- China has significantly reduced poverty in a decade
- South Africa can learn lessons, especially having appropriate policy and disciplined implementation
South Africa could learn some lessons from China on how to reduce poverty. Over a decade China reduced poverty to such an extent that now only 1.4% of its population are classified as extremely poor. By comparison, half of South Africans live below the poverty line.
About 55.5% of SA’s population live under the upper-bound poverty line – less than R992 per person per month, or roughly R33 a day – that equates to more than one out of every two South Africans, according to a 2015 report. This had decreased from 66.6% in 2006.
China measures its poverty levels by the percentage of people living under $1.90 a day (±R28). The country has decreased this percentage from 66.6% of their population in 1990 to 1.4% of their population in 2014. On a relative 10-year basis to South Africa, they decreased their poverty level by 17.3%.
The first UN Sustainable Development Goal is the eradication of poverty by 2030. By uplifting 700 million Chinese people out of poverty, China is the first country to be able to reach this goal. They are well within reach with only 1.4% to go over 11 years.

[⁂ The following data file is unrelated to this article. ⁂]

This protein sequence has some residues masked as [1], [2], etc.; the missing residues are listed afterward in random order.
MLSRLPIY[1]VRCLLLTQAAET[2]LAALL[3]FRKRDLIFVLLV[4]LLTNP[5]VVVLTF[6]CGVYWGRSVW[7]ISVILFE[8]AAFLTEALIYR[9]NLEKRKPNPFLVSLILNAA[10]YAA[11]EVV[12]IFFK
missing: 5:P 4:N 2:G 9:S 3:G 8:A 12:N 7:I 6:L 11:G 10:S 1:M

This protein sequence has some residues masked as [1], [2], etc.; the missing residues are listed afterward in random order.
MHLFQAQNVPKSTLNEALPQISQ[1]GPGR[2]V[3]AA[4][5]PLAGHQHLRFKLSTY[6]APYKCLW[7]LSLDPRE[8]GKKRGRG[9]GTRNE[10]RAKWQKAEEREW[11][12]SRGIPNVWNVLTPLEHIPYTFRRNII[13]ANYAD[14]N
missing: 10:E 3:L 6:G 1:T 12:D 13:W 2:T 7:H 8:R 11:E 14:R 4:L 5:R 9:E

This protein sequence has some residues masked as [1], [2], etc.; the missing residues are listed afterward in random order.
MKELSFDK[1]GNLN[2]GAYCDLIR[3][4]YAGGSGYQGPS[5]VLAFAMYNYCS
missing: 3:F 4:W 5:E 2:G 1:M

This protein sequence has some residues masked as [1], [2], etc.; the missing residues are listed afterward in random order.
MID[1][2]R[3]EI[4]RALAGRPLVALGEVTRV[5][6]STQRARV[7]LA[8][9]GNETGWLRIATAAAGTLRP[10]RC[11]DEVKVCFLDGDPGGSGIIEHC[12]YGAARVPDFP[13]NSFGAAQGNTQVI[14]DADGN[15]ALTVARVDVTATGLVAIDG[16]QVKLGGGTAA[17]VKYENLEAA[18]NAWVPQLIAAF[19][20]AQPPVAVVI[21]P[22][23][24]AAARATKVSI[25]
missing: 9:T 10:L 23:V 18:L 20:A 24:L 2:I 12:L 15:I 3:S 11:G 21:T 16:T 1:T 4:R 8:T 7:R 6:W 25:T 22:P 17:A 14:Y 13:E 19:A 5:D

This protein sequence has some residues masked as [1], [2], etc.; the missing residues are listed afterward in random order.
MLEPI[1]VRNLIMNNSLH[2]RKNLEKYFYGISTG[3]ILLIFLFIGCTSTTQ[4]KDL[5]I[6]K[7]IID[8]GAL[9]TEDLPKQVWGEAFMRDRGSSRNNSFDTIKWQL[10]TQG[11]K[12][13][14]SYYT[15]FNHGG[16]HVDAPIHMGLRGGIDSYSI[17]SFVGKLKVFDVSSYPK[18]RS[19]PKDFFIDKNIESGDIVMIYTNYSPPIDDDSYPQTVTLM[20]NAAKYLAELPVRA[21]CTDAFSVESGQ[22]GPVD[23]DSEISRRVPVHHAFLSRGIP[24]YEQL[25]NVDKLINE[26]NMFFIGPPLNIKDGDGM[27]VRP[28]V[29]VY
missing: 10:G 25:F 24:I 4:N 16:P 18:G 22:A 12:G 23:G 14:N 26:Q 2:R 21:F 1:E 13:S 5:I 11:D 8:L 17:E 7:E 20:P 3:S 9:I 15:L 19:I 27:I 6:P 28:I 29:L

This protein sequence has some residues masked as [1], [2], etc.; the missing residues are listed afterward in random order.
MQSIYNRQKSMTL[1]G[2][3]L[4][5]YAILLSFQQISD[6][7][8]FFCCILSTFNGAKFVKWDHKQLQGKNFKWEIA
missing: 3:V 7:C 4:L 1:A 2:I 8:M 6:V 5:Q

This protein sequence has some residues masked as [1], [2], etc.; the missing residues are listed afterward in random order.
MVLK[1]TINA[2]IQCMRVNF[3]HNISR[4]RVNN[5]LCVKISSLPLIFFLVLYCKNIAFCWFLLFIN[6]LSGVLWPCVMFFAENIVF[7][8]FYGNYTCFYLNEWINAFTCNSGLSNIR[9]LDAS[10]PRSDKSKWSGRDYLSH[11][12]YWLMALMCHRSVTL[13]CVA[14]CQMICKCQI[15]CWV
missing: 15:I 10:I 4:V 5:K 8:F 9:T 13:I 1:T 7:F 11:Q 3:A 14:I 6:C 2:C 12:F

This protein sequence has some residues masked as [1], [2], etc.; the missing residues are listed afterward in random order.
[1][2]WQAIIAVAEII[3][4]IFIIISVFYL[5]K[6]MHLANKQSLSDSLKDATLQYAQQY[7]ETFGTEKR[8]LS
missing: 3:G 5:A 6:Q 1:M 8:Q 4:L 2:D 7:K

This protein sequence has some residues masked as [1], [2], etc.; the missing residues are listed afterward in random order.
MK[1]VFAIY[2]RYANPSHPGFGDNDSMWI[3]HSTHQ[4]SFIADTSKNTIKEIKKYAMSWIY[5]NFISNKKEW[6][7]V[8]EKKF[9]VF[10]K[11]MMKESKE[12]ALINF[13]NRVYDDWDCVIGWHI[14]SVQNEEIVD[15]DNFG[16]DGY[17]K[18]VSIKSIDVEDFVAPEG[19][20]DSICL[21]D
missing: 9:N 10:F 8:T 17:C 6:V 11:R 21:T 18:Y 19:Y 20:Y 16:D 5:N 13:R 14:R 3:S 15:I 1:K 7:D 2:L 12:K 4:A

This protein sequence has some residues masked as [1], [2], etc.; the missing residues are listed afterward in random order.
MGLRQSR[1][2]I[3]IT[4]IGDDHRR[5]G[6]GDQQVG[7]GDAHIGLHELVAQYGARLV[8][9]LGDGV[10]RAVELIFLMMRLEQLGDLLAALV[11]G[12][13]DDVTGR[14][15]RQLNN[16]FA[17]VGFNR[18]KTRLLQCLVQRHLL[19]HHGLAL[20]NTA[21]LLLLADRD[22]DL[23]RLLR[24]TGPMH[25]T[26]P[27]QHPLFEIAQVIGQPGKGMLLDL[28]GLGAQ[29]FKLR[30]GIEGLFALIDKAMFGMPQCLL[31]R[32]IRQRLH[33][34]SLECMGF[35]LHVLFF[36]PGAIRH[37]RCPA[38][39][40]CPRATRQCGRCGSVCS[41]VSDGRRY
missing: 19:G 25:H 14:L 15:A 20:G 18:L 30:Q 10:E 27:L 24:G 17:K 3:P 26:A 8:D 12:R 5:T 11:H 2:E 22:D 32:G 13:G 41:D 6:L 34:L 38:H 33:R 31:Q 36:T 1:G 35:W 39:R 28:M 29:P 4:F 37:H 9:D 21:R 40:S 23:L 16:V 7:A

China vowed in 2017 to assist Africa in eradicating poverty. Their first point of call was sharing valuable lessons they learnt in emancipating their people from poverty: the key elements were the government’s emphasis on putting its citizens first. The leadership in China had clear policies to eradicate poverty with realistic targets that they applied with discipline.
The “architect of China’s miracle”, Deng Xiaoping, said the key to success in ending poverty was “crossing the river by feeling the stones”. This was interpreted to mean that any policy a country puts in place to end poverty needs to emerge from the country’s specific context.
A senior political analyst at the University of Johannesburg, David Monyae, believed that Africa failed in this regard due to policy susceptibility. Africa relies heavily on mineral exports. As a direct result the most durable resources in Africa, its people and land, are undermined. Monyae says poverty can be alleviated, as a start, by empowering Africans: diversifying economies towards land and ensuring the right leaders are at the forefront.
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